Our Organization

Quantal Research is an independent, high-tech R&D group organized around investigating any principles or effects that could directly or indirectly contribute new or improved methods of power generation, storage or transmission. The team works to verify, expand, and make practical application of new and existing theories. We are guided by a desire to contribute new insights to our culture’s evolving body of knowledge through pure and applied research.

As part of a recognized larger responsibility to the research community, the organization mentors volunteers who support and participate in research teams.

Our History

Quantal Research (QR) began in 2005 as a series of private meetings held by concerned entrepreneurs, regional business owners, engineers and scientists alarmed by the observable decline in health of our natural ecosystems. A core group of individuals from the first meeting emerged and began to carry out initial investigations. A research and engineering lab was established in the Pioneer Valley in 2006 and has been continuously engaged in various research projects. The original group evolved into the all-volunteer team that makes up the organization today. Since its inception, funding has been raised from private donors. The core team and donor base continue to grow.

QR was incorporated in the state of Massachusetts as a non-profit organization in 2006 and subsequently given federal 501(c)(3) scientific, educational status in 2009.

Our Heritage

Michael Faraday
(1791-1867)

By defining the relationship between electric current and magnetic fields, he made key contributions to the development of electromagnetism. He invented some of the first rotary electromagnetic devices that were precursors to the modern electric motor.

James Clerk Maxwell
(1831-1879)

One of the greatest physicists of the 19th century, he developed a set of equations that showed the relationship between electricity and magnetism. He originally evolved 20 equations with 20 variables in a form known as quaternions to describe all the various aspects of electromagnetism.

Oliver Heaviside
(1850-1925)

A brilliant, reclusive mathematical physicist, Heaviside codified Maxwell’s equations into four, in either differential or integral form. His work revealed infinities related to fields around current flows which are only now being examined in the context of quantum mechanics and dark energy and may hold clues to new fundamental research.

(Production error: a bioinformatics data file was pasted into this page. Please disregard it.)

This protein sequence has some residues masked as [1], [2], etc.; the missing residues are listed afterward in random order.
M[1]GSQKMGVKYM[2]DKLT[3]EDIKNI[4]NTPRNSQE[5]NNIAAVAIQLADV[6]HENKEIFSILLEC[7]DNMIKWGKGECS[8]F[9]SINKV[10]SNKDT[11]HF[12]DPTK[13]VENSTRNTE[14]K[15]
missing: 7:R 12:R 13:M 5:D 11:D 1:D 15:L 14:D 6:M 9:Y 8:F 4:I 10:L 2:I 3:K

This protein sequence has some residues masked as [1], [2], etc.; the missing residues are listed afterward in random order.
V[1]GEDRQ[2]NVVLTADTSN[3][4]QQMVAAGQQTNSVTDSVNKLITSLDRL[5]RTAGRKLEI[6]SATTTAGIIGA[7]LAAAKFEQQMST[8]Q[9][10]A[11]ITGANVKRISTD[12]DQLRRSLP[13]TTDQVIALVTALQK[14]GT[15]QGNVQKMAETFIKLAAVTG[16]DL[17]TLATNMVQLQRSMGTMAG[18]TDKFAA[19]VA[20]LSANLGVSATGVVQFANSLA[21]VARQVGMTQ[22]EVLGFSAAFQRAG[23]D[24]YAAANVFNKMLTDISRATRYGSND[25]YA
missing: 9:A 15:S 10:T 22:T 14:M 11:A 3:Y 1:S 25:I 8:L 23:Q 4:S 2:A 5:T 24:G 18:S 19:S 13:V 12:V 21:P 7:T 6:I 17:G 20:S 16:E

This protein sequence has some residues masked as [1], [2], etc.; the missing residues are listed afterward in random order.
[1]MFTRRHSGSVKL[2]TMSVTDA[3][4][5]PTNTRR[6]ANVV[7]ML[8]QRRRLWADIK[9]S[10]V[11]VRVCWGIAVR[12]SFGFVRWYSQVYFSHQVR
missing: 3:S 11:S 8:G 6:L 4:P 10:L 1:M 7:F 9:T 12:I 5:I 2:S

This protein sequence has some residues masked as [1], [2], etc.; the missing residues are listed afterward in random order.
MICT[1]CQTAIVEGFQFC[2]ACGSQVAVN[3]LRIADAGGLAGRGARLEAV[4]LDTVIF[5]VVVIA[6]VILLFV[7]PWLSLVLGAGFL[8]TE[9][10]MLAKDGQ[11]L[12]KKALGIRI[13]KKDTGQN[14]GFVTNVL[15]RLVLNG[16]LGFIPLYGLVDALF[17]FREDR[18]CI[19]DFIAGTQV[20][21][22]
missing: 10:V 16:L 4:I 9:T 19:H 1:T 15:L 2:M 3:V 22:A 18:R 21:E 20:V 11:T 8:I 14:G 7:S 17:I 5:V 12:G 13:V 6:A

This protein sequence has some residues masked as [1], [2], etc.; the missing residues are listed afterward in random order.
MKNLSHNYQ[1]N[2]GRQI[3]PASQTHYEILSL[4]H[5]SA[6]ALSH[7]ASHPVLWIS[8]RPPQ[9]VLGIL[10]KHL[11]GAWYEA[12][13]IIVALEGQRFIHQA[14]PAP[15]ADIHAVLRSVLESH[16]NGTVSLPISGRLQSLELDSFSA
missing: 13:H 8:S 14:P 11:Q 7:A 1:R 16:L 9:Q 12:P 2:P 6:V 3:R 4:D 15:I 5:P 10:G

Nikola Tesla
(1856-1943)

An emigree to the United States from Croatia, Tesla founded his own research laboratory after a brief period working for Thomas Edison. Tesla is recognized as the inventor of a wide range of devices that have greatly improved the quality of life in our world, such as the light bulb, alternating current power generation, and wireless telegraph, to name only a very few. He demonstrated wireless transmission of electrical power and his work and writings continue to inspire physicists and inventors to this day.

Maria Curie
(1867-1934)

A 1903 Nobel Prize recipient for discovery of radioactive elements. Her ground-breaking work laid the foundation for key developments in nuclear and subatomic physics. Her example continues to inspire students and researchers in natural law to this very day.

Gabriel Kron
(1901-1968)

His work in tensor analysis for circuits establishes the framework for an approach to the understanding of electrically active networks which are analogs for multi-particle systems.

Rachel Carson
(1907-1964)

Author of Silent Spring. She wrote of the critical need to pay attention to our impact on the environment. This was one of the first calls to the need for clean sources of energy.

Ilya Prigogine
(1917-2003)

1977 winner of a Nobel Prize for Chemistry. In works such as Self-Organization in Nonequilibrium Systems: From Dissipative Structures to Order through Fluctuations, Order out of Chaos, and From Being to Becoming: Time and Complexity in the Physical Sciences, he showed how disordered systems can spontaneously transition into an ordered state when: 1. the system is far from equilibrium; 2. it is a non-linear medium; 3. the system has a flow on energy through it. This has important implications for many aspects of alternate energy research.